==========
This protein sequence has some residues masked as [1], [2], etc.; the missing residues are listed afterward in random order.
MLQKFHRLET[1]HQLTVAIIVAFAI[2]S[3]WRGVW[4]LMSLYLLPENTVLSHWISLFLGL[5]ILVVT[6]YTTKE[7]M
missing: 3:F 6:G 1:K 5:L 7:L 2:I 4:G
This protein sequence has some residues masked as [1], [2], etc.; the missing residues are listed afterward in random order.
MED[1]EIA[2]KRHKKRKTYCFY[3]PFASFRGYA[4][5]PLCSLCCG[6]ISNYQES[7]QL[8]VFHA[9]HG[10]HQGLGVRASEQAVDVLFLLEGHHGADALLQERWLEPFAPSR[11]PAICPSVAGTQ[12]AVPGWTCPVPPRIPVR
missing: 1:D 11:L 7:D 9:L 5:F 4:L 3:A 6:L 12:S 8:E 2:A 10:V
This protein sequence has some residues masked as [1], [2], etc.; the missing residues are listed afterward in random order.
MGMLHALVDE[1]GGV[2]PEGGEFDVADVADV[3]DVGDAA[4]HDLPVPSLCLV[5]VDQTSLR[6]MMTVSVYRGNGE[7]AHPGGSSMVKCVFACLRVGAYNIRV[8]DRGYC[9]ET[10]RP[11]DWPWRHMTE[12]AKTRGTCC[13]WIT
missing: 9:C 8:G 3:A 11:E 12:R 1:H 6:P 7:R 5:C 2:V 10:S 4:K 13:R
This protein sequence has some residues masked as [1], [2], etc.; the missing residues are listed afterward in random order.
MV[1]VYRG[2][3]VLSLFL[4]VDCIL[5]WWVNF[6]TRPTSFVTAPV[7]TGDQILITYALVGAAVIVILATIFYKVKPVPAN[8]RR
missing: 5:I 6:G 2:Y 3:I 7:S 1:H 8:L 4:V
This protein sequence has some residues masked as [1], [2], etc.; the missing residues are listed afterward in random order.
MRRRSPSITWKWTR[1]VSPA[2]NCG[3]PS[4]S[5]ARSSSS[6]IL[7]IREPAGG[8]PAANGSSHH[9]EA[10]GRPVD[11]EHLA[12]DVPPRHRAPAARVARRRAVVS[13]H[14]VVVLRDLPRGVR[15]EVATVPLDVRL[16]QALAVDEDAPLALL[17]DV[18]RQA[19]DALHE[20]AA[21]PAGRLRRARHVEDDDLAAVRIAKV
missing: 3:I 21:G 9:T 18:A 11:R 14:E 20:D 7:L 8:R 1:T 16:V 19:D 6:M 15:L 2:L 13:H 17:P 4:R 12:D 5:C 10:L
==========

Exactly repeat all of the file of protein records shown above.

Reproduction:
This protein sequence has some residues masked as [1], [2], etc.; the missing residues are listed afterward in random order.
MLQKFHRLET[1]HQLTVAIIVAFAI[2]S[3]WRGVW[4]LMSLYLLPENTVLSHWISLFLGL[5]ILVVT[6]YTTKE[7]M
missing: 3:F 6:G 1:K 5:L 7:L 2:I 4:G
This protein sequence has some residues masked as [1], [2], etc.; the missing residues are listed afterward in random order.
MED[1]EIA[2]KRHKKRKTYCFY[3]PFASFRGYA[4][5]PLCSLCCG[6]ISNYQES[7]QL[8]VFHA[9]HG[10]HQGLGVRASEQAVDVLFLLEGHHGADALLQERWLEPFAPSR[11]PAICPSVAGTQ[12]AVPGWTCPVPPRIPVR
missing: 1:D 11:L 7:D 9:L 5:F 4:L 3:A 6:L 12:S 8:E 2:A 10:V
This protein sequence has some residues masked as [1], [2], etc.; the missing residues are listed afterward in random order.
MGMLHALVDE[1]GGV[2]PEGGEFDVADVADV[3]DVGDAA[4]HDLPVPSLCLV[5]VDQTSLR[6]MMTVSVYRGNGE[7]AHPGGSSMVKCVFACLRVGAYNIRV[8]DRGYC[9]ET[10]RP[11]DWPWRHMTE[12]AKTRGTCC[13]WIT
missing: 9:C 8:G 3:A 11:E 12:R 1:H 6:P 7:R 5:C 2:V 10:S 4:K 13:R
This protein sequence has some residues masked as [1], [2], etc.; the missing residues are listed afterward in random order.
MV[1]VYRG[2][3]VLSLFL[4]VDCIL[5]WWVNF[6]TRPTSFVTAPV[7]TGDQILITYALVGAAVIVILATIFYKVKPVPAN[8]RR
missing: 5:I 6:G 2:Y 3:I 7:S 1:H 8:L 4:V
This protein sequence has some residues masked as [1], [2], etc.; the missing residues are listed afterward in random order.
MRRRSPSITWKWTR[1]VSPA[2]NCG[3]PS[4]S[5]ARSSSS[6]IL[7]IREPAGG[8]PAANGSSHH[9]EA[10]GRPVD[11]EHLA[12]DVPPRHRAPAARVARRRAVVS[13]H[14]VVVLRDLPRGVR[15]EVATVPLDVRL[16]QALAVDEDAPLALL[17]DV[18]RQA[19]DALHE[20]AA[21]PAGRLRRARHVEDDDLAAVRIAKV
missing: 3:I 21:G 9:T 18:A 11:R 14:E 20:D 7:L 8:R 1:T 16:V 19:D 6:M 15:L 2:L 13:H 17:P 4:R 12:D 5:C 10:L